Despicable Me
Directed by Pierre Coffin and Chris Renaud
Written by Ken Daurio and Sergio Pablos
Starring Steve Carell, Jason Segel, Will Arnett, Kristen Wiig
**1/2

This might sound strange, but the movie that came to mind while watching the new animated romp Despicable Me was Woody Allen’s “first” feature What’s Up Tiger Lily?

For those who aren’t familiar with that 1966 goof, the backstory is that Allen–then best known as a standup comic whose only acting credits were What’s New Pussycat and Casino Royale–purchased the rights to two obscure Japanese spy pictures (which, for the record, are titled International Secret Police: A Barrel of Gunpowder and International Secret Police: Key of Keys), mashed them together, tossed out the plots and imposed his own narrative and dialogue on the proceedings.  The resulting film plays like a vintage MAD Magazine spoof, complete with a non-stop barrage of one-liners, lots of bizarre non-sequiturs and a story–which involves the quest for the perfect egg salad recipe–that frequently comments on its own ridiculousness.  Although Allen has long since disowned the movie, it’s still pretty darn funny largely because you get the sense that he and his cast of voiceover actors are having a blast re-writing the film on the fly.

To be perfectly honest, Despicable Me has next to nothing in common with What’s Up, Tiger Lily?, but here’s the slender connection that twinned them in my mind.  Despite being produced and distributed under the Universal Pictures banner, the film was animated entirely in France by the Paris-based company Mac Guff.  As a result, the visuals have a distinctly European flavor–character designs are more exaggerated and cartoonish than is typically the norm in contemporary American animation (studios like Pixar and DreamWorks strive for a kind of realism that this film is largely uninterested in) and the architecture in the town these folks inhabit bears a closer resemblance to the Paris suburbs than any American burg.  At the same time, every time a character opens his or her mouth, out comes the voice of a famous Hollywood actor.  (The vocal cast includes such big names as Steve Carell, Jason Segel and Nickelodeon starlet Miranda Cosgrove.)  So for me at least, the overall effect of watching Despicable Me was somewhat akin to seeing a foreign film dubbed into English…much like What’s Up, Tiger Lily?

For better or for worse though, the filmmakers behind Despicable Me are playing it straight, slotting those skilled comic actors into a conventional family movie instead of allowing them to come up with their own wild take on the material.  And as much as I would have preferred a version of the film that was closer in spirit to What’s Up Tiger Lily?, I have to admit that Despicable Me is a generally okay kiddie picture, one that lacks the emotional power Toy Story 3 or the witty hijinks of How to Train Your Dragon, but provides some solid laughs for the 8-and-under crowd.  The wafer-thin plot involves an evil genius named Gru (Carell) whose latest despicable plan involves shrinking the moon and holding it for ransom.  Pulling this scheme off obviously requires the use of a shrinking ray and the only one in existence is in the possession of a new bad guy on the block, Vector (Segal).  Since Vector is barricaded in his well-fortified house, Gru has to resort to a creative, if labor-intensive, way of getting his hands on his prize.  Seizing on his rival’s one major weakness—an appetite for girl scout cookies—Gru adopts three young orphans from the local orphanage to distract Vector with tasty treats while he makes off with the shrinking ray.  What this criminal mastermind couldn’t have predicted (and what all of the adults in the audience will figure out in the first five minutes) is that he’d grow to like and even love these adorable moppets, who ultimately transform him from a super-villain into a kind of super-hero.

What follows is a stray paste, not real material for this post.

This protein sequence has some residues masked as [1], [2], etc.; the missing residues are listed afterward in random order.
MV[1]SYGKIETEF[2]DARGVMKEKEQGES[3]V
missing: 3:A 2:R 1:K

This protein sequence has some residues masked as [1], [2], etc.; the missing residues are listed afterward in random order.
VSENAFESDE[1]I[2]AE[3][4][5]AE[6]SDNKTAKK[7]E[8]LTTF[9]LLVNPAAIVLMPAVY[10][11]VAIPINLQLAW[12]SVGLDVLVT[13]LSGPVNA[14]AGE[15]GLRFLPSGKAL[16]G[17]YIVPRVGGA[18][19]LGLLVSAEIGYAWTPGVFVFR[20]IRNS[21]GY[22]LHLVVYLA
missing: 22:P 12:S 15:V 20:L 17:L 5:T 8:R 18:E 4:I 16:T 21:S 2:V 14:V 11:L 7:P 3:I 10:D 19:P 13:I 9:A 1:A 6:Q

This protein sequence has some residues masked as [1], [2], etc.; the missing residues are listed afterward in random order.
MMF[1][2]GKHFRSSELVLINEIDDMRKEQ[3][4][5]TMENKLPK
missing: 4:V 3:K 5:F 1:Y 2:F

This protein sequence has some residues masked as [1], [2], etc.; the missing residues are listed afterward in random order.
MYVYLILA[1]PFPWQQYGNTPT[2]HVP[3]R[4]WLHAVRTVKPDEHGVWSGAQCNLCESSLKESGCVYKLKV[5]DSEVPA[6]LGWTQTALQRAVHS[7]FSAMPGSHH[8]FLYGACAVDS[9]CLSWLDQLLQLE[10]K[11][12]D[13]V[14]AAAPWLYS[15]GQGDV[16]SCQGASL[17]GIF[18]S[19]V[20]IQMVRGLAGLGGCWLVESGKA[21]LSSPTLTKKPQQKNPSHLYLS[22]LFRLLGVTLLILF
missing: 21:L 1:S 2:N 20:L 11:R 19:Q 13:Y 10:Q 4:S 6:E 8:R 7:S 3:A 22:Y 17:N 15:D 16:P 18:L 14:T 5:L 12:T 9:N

All of this plays out in diverting, if entirely predictable fashion, as directors Pierre Coffin and Chris Renaud focus their attention on hitting all of the expected plot points and comic beats without doing anything particularly innovative.  A better movie, for example, would have made more out of the notion that this version of Earth is home to a number of dastardly villains with nary a costumed hero in sight.  Many of the supporting characters—most notably the three orphan girls—would have benefitted from more distinguishable personality traits as well.  In fact, the film’s most memorable creations aren’t any of the main roles, but the yellow minions that run around doing Gru’s bidding very, very badly.  (It’s no surprise that the movie’s marketing campaign is built almost entirely around those little guys, who were clearly the audience favorite at the screening I attended.)  As future DVD babysitters go, you could do a lot worse than Despicable MeDoogal springs to mind—but the movie might have amounted to more than a pleasant trifle if it took more creative chances with its formula.

Despicable Me opens in theaters on Friday.